Breast Cancer

PV 01 - Poster Viewing Q&A - Session 1

SU_12_2111 - Capsular Contracture after Radiation Therapy Following Mastectomy and Implant-Based Reconstruction

Sunday, September 15
1:15 PM - 2:30 PM
Location: ASTRO Innovation Hub

Capsular Contracture after Radiation Therapy Following Mastectomy and Implant-Based Reconstruction
J. Anderson1, J. B. Hammond2, C. S. Thorpe1, H. E. Kosiorek3, B. A. Pockaj4, R. J. Gray2, P. A. Cronin2, A. M. Rebecca5, W. J. Casey5, W. W. Wong6, S. R. Keole6, T. Z. Vern-Gross7, L. A. McGee1, M. Y. Halyard1, and C. E. Vargas8; 1Department of Radiation Oncology, Mayo Clinic, Phoenix, AZ, 2Department of General Surgery, Mayo Clinic, Phoenix, AZ, 3Department of Research Biostatistics, Mayo Clinic, Phoenix, AZ, 4Department of Surgery, Mayo Clinic, Phoenix, AZ, 5Department of Plastic Surgery, Mayo Clinic, Phoenix, AZ, 6Mayo Clinic Arizona, Phoenix, AZ, 7Mayo Clinic, Phoenix, AZ, 8Mayo Clinic, Scottsdale, AZ

Purpose/Objective(s): Radiation therapy (RT) is a known risk factor for capsular contracture (CC) in breast cancer patients undergoing mastectomy and implant-based reconstruction, and there is relatively little data in the literature exploring radiation related details associated with risk of CC. We hypothesize that radiation specific details may be associated with increased risk of CC.

Materials/Methods: From 2010-2017, 53 patients underwent RT following mastectomy with implant-based reconstruction for invasive cancer or local recurrence at a single institution. Patients were treated with photon therapy using opposed tangents (n=45) or VMAT (n=2); and proton therapy (n=6). Radiation boost (n=27), when delivered, consisted of electrons to the surgical scar. CC was diagnosed based on physical exam findings. Patient and radiation specific risks for CC were analyzed using chi-square test for frequency data and Wilcoxon rank-sum test for continuous data.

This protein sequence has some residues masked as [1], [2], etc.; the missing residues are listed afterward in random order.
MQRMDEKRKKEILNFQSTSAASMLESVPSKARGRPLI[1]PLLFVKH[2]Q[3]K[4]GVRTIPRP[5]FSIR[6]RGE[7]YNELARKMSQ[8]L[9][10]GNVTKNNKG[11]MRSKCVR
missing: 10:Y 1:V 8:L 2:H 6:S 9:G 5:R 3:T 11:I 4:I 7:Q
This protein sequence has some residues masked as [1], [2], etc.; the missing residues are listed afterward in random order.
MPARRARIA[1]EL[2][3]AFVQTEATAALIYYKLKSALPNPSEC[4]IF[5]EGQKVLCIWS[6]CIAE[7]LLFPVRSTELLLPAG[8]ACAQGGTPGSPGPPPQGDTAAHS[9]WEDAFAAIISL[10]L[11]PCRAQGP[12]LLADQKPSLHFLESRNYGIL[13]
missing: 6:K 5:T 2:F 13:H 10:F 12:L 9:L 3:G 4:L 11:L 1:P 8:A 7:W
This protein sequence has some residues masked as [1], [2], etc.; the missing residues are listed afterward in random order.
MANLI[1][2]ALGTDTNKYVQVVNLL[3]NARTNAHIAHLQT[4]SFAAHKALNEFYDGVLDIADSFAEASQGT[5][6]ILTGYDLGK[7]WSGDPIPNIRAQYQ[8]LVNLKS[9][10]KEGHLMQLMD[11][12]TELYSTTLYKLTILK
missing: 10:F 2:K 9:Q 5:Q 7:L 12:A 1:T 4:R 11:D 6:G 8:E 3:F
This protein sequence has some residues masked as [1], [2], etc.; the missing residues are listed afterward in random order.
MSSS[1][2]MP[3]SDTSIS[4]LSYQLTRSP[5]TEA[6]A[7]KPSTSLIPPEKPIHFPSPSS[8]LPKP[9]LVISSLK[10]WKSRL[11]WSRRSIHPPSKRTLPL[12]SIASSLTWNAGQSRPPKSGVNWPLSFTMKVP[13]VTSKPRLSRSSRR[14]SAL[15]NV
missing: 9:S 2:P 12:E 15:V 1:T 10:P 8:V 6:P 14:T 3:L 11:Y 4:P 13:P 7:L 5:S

Results: Median follow-up was 17.6 months (range 0.03 – 79.5 months). CC occurred in 10 out of 53 (18.9%) patients. Surgical reconstruction was evenly split between stage I (50.9%) and stage II (49.1%) with no difference in risk of CC (p=0.18). The majority of patients received 50 Gy in 25 fractions (70%) to the whole breast. Radiation doses ranged from 40.05 Gy in 15 fractions to 56.7 Gy in 28 fractions. Body mass index (BMI) did not differ between patients with CC (median=23.7, range 19.2-30.57) compared to those without CC (median=24.1, range 17.1-39.0, p=0.55). Breast volume treated did not differ between patients with CC (median=885.1 cm3, range 435.1-1798) compared to those without CC (median=773.9 cm3, range 103.8-1423.2, p=0.57). All patients who developed CC in our population received a minimum 50 Gy in 25 fractions. Hypofractionation was used in 5 patients and none of them developed CC (p=0.57). CC occurred in 2 of 6 patients (33%) who received proton therapy compared to 8 of 47 (17%) who received photon therapy (p=0.31). Boost to the surgical scar was not associated with an increased risk of CC (p=0.72). CC occurred in 9 of 32 patients (28.1%) who received neoadjuvant chemotherapy compared to 1 of 21 (4.8%) patients who did not receive neoadjuvant chemotherapy (p=0.07).

Conclusion: Hypofractionation was not associated with a higher risk of CC compared to standard fractionation. BMI and volume of breast tissue treated were not associated with risk of CC either. Patients treated with neoadjuvant chemotherapy in addition to RT following mastectomy and implant-based reconstruction may be at increased risk for CC.

Author Disclosure: J. Anderson: None. J.B. Hammond: None. H.E. Kosiorek: None. R.J. Gray: None. W.J. Casey: None. T.Z. Vern-Gross: None. M. Halyard: Vice Dean Mayo Medical School; Mayo Clinic College of Medicine and Science. C.E. Vargas: Chairman; Proton Collaborative Group. Stock; View Ray.

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